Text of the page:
Galina Ustvolskaya is no ordinary hero. She is an anti-hero. She’s done everything to keep herself from becoming known, let alone famous. She was unsuccessful. Ustvolskaya’s music is too unavoidably overwhelming to not be remembered.
Twenty-five works of hers remain, in total six hours of music. But each work is a monument, literally and figuratively. In 1996, the Koninklijke Concertgebouw Orkest, led by Mstislav Rostropovitch, performed Symphony number 2 by Galina Ustvolskaya. After the concert was over, the audience was literally dumbfounded. They were so completely astounded by the performance that they were silent for minutes before breaking into applause. For Ustvolskaya, music was the only important thing and all else was vanity. For this reason, and for the fabulous power of her music, she is a hero to me.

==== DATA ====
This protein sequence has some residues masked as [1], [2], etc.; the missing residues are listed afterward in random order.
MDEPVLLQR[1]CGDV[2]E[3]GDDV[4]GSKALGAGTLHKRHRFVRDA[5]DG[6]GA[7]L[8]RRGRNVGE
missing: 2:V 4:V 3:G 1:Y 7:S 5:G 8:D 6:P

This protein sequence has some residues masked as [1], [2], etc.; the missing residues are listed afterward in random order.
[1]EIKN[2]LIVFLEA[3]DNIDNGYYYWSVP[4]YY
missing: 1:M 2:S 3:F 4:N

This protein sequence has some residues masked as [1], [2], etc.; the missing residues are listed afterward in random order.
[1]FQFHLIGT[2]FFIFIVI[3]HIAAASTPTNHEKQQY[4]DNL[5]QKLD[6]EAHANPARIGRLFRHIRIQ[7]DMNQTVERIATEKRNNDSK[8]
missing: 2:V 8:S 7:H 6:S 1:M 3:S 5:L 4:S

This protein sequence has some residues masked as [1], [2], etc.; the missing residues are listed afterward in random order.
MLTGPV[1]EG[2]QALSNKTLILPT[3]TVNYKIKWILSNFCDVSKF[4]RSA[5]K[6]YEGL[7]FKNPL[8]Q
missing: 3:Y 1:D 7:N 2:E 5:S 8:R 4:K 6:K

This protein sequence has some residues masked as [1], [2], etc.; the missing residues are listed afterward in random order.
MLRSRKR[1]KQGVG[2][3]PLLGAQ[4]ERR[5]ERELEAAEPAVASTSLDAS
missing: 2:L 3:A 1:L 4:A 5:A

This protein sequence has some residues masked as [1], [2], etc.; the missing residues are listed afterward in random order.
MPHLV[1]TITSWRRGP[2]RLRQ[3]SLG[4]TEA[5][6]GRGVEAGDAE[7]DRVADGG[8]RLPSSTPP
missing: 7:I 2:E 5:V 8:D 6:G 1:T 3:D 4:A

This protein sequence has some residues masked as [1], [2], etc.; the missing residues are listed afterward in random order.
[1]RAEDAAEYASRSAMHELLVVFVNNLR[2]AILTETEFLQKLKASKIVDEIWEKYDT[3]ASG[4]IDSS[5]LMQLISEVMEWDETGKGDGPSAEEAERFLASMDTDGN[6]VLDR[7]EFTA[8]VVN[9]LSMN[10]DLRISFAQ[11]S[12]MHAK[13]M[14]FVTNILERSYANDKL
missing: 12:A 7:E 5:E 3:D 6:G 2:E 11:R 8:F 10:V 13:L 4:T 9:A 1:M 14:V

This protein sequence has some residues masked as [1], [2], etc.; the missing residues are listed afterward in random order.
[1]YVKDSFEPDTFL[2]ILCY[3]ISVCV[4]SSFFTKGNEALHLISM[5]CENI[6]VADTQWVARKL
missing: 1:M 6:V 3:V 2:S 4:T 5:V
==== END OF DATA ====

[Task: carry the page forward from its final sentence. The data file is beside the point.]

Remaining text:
In Cherry Duyns’ documentary, Reinbert de Leeuw visits the withdrawn composer (Ich bin menschenscheu) and we catch a glimpse of the building and her tiny flat where she spent most of her life.